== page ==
Here’s my video of 6:35 of action at the Colton Flyover on 10/15/19. Union Pacific starts off the video with a westbound train on the upper tracks. It stops, waiting for Big Boy to come through eastbound. BNSF enters the scene with a northbound train at the 2:04 mark, a 5-engine, 118-car consist on the lower tracks. Big Boy #4014 enters at 5:28 on the upper tracks. Video ends with Big Boy giving a few blasts on its awesome horn.

I took videos with my hand-held Canon video camera. My Canon 760D was on a tripod and set to take time lapse photographs every 5 seconds. Here is one of the time lapse pictures of Big Boy on the Colton Flyover.

Union Pacific Big Boy 4014 on the Colton Flyover, 10/15/19

I knew crowds would be huge in the deserts in southeastern California, and the roads are one-lane with sandy shoulders, so parking would be a problem. However, I also knew where the most popular spots would be, and I knew some secret spots of my own. The following picture is from one of my secret spots south of Indio. Trains often idle here waiting for their green light, so I was 99.9% sure I could get a picture of old meeting new.

Old, meet new. New, old.

Big Boy meets an SD70ACe

There are three people in the picture at center left, and there was one guy behind me. We had the place to ourselves!

As I said earlier, Big Boy was built in November 1941. Diesel engine #8625 is an SD70AC3 locomotive built in June 2008. Big Boy has 4 cylinders producing 6,290 horsepower while #8625 has 16 cylinders producing 4,290 horsepower. I got asked on Facebook how 4 cylinders could produce more horsepower than 16 cylinders. It’s done with cylinder size and pressure. Think about our cars. We have 8 cylinders producing anywhere from 160 horsepower to 708 horsepower, all done with the size of the cylinders (is the engine 160 cubic inches or 500 cubic inches?) and the pressure under which the cylinders are pushed.

The crowd in Beaumont was huge! I suspect it had something to do with Big Boy stopping at the shopping mall there. I felt sorry for the businesses because I think all their customers were out gawking at Big Boy.

Crowd watching Big Boy in Beaumont CA on 10/15/19

Big Boy stopped in Niland, California, for a maintenance check before heading out into the Arizona deserts. Here are the worker ants serving their queen:

Big Boy maintenance check at Niland CA on 10/15/19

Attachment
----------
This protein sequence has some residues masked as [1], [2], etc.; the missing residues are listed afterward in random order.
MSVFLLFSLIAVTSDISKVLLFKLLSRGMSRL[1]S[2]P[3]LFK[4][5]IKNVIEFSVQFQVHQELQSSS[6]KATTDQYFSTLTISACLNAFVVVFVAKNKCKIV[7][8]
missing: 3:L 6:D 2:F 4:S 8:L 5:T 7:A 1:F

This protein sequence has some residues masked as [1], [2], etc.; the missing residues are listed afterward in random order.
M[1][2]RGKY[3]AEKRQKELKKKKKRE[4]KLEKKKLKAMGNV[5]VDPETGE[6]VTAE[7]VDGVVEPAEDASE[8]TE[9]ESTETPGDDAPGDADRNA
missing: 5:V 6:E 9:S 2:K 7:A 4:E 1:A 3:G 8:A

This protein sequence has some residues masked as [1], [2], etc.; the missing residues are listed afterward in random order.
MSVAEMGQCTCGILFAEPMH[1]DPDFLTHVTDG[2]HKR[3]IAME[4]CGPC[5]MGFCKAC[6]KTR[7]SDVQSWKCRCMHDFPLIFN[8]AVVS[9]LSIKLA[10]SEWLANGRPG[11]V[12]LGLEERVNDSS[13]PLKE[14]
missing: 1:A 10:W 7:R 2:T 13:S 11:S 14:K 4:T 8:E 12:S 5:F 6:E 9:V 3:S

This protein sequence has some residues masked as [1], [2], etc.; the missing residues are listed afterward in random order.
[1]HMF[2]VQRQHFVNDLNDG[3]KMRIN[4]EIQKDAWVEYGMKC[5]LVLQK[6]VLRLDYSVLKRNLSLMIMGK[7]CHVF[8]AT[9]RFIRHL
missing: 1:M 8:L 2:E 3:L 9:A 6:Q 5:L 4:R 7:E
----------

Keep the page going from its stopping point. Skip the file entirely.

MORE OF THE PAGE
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Exhibiting cacti & succulents at the Palomar Cactus & Succulent Show

I live in my own little world

My last post was on October 21. It’s been a long three weeks, most of it having to do with gardening.

The big event was October 27-29. I was getting ready for the Fall Show & Sale for the Palomar Cactus & Succulent Society.

These shows are heavy on succulents and short on cacti. The main reason for that is because cacti are difficult to move with all their spines & thorns pointing every which way. Not paying attention, not being careful, can result in some serious and painful skin punctures.

My intent was to exhibit a lot of cacti to make sure that the cactus side of the show room was full. I spent the month leading up to the event cleaning and repotting show-worthy cacti.

I was hoping to enter 50 cactus specimens. Ultimately, I only entered 44 exhibits – 31 were in the Cactus category, twelve in the Succulent category, and one in the Dish Garden category. My Dish Garden, though, had five thorny cacti in it; of the twelve in the Succulent category, six had spines; and of the 31 in the Cactus category, one did not have spines. So it’s not always about those pokey pokey things. My intent, though, was to fill up the Cactus category, and I definitely helped do that.

I exhibit in the Advanced class now, and won….
     12 first places,
          9 second places, and
               13 thirds.

Ten of my plants weren’t appreciated by the judges. Sad and depressed those plants are.

My Mammillaria parkinsonii, below, received one of the two Judge’s Choice awards, and tied for second for the People’s Choice award.

Mammillaria parkinsonii, Judge's Choice & People's Choice second place

…..was awarded the Granddaddy of them all, BEST IN SHOW, my Crassula ovata ‘Gollum’.

Crassula ovata 'Gollum' Best In Show

I created a video of all the plants I exhibited in the show, although I didn’t find out about the second place People’s Choice until recently, so although it’s in the video with its Judge’s Choice award, it’s not in the video with its People’s Choice second place.

Here’s the video:

Russel’s 44 exhibits 

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SNIPPETS (8-20-18)

Snippets

SNIPPET 1

A short video starring the furry felines at the Friends of Cats from my 2½ hours volunteering on August 19, 2018.

SNIPPET 2

I will be volunteering at Friends of Cats for 2½ hours each day, Sunday through Thursday. Yesterday I spent most of my time letting the FIV cats know that they have not been forgotten. They really enjoyed having me with them. Except this one. I wasn’t fooled. I saw him watching me.

Cat eye

SNIPPET 3

I have a Bachelor of Science in Forest Management from Texas A&M University. So I do, uh, kinda like trees. However, treeless mountains also can be quite beautiful, like these over near Death Valley National Monument in California.

Treeless mountains